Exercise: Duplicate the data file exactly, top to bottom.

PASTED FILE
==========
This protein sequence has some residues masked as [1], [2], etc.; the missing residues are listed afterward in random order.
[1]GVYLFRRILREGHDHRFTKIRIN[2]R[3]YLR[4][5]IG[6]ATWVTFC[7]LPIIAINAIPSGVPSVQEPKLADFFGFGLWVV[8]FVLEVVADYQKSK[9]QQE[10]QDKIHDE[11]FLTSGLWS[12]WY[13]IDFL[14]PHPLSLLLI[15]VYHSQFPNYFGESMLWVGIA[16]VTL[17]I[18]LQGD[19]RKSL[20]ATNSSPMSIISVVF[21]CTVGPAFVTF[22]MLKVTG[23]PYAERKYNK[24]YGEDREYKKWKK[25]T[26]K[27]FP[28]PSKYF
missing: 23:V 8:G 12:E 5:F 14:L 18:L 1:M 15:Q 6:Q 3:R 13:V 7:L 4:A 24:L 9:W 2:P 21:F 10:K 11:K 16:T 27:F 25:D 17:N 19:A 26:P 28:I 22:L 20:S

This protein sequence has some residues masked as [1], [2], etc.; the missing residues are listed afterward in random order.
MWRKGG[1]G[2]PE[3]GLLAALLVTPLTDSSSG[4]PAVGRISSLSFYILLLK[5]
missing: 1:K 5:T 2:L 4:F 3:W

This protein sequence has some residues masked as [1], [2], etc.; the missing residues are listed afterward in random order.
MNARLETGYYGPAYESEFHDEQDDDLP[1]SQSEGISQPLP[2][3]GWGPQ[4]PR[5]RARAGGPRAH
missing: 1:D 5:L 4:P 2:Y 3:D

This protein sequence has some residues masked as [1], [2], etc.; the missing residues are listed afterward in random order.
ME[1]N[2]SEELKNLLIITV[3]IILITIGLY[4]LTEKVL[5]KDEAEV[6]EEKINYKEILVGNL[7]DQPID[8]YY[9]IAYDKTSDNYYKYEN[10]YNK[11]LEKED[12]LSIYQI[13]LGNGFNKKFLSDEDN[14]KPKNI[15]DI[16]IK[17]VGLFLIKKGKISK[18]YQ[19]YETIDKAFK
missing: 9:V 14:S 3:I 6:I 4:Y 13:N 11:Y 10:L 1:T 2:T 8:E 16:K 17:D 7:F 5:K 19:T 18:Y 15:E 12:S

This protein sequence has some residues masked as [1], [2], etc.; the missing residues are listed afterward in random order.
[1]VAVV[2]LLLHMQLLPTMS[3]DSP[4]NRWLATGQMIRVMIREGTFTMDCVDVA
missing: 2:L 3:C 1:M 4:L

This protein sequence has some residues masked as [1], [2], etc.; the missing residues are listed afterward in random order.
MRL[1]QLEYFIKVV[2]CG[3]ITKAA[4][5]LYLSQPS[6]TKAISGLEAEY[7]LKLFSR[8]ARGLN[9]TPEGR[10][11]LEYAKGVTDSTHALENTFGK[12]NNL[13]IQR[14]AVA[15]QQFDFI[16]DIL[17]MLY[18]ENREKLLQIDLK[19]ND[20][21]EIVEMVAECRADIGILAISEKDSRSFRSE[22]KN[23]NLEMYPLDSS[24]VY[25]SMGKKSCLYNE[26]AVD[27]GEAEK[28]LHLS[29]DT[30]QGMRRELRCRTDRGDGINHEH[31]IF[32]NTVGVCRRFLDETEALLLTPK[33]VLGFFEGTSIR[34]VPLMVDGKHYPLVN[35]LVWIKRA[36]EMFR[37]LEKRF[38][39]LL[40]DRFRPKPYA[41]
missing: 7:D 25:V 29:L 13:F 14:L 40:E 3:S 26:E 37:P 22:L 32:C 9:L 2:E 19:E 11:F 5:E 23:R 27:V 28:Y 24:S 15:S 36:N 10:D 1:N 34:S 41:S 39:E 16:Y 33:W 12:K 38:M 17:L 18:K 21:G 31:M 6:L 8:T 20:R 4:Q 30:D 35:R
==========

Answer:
This protein sequence has some residues masked as [1], [2], etc.; the missing residues are listed afterward in random order.
[1]GVYLFRRILREGHDHRFTKIRIN[2]R[3]YLR[4][5]IG[6]ATWVTFC[7]LPIIAINAIPSGVPSVQEPKLADFFGFGLWVV[8]FVLEVVADYQKSK[9]QQE[10]QDKIHDE[11]FLTSGLWS[12]WY[13]IDFL[14]PHPLSLLLI[15]VYHSQFPNYFGESMLWVGIA[16]VTL[17]I[18]LQGD[19]RKSL[20]ATNSSPMSIISVVF[21]CTVGPAFVTF[22]MLKVTG[23]PYAERKYNK[24]YGEDREYKKWKK[25]T[26]K[27]FP[28]PSKYF
missing: 23:V 8:G 12:E 5:F 14:L 18:L 1:M 15:Q 6:Q 3:R 13:V 7:L 4:A 24:L 9:W 2:P 21:F 10:K 11:K 16:T 27:F 25:D 17:N 19:A 26:P 28:I 22:L 20:S

This protein sequence has some residues masked as [1], [2], etc.; the missing residues are listed afterward in random order.
MWRKGG[1]G[2]PE[3]GLLAALLVTPLTDSSSG[4]PAVGRISSLSFYILLLK[5]
missing: 1:K 5:T 2:L 4:F 3:W

This protein sequence has some residues masked as [1], [2], etc.; the missing residues are listed afterward in random order.
MNARLETGYYGPAYESEFHDEQDDDLP[1]SQSEGISQPLP[2][3]GWGPQ[4]PR[5]RARAGGPRAH
missing: 1:D 5:L 4:P 2:Y 3:D

This protein sequence has some residues masked as [1], [2], etc.; the missing residues are listed afterward in random order.
ME[1]N[2]SEELKNLLIITV[3]IILITIGLY[4]LTEKVL[5]KDEAEV[6]EEKINYKEILVGNL[7]DQPID[8]YY[9]IAYDKTSDNYYKYEN[10]YNK[11]LEKED[12]LSIYQI[13]LGNGFNKKFLSDEDN[14]KPKNI[15]DI[16]IK[17]VGLFLIKKGKISK[18]YQ[19]YETIDKAFK
missing: 9:V 14:S 3:I 6:I 4:Y 13:N 11:Y 10:L 1:T 2:T 8:E 16:K 17:D 7:F 5:K 19:T 18:Y 15:E 12:S

This protein sequence has some residues masked as [1], [2], etc.; the missing residues are listed afterward in random order.
[1]VAVV[2]LLLHMQLLPTMS[3]DSP[4]NRWLATGQMIRVMIREGTFTMDCVDVA
missing: 2:L 3:C 1:M 4:L

This protein sequence has some residues masked as [1], [2], etc.; the missing residues are listed afterward in random order.
MRL[1]QLEYFIKVV[2]CG[3]ITKAA[4][5]LYLSQPS[6]TKAISGLEAEY[7]LKLFSR[8]ARGLN[9]TPEGR[10][11]LEYAKGVTDSTHALENTFGK[12]NNL[13]IQR[14]AVA[15]QQFDFI[16]DIL[17]MLY[18]ENREKLLQIDLK[19]ND[20][21]EIVEMVAECRADIGILAISEKDSRSFRSE[22]KN[23]NLEMYPLDSS[24]VY[25]SMGKKSCLYNE[26]AVD[27]GEAEK[28]LHLS[29]DT[30]QGMRRELRCRTDRGDGINHEH[31]IF[32]NTVGVCRRFLDETEALLLTPK[33]VLGFFEGTSIR[34]VPLMVDGKHYPLVN[35]LVWIKRA[36]EMFR[37]LEKRF[38][39]LL[40]DRFRPKPYA[41]
missing: 7:D 25:V 29:L 13:F 14:L 40:E 3:S 26:E 37:P 22:L 32:C 9:L 2:E 19:E 11:F 5:E 23:R 27:V 28:Y 24:S 15:S 36:N 10:D 1:N 34:S 41:S 39:E 16:Y 33:W 12:K 38:M 17:L 18:K 21:G 31:M 6:L 8:T 20:R 4:Q 30:D 35:R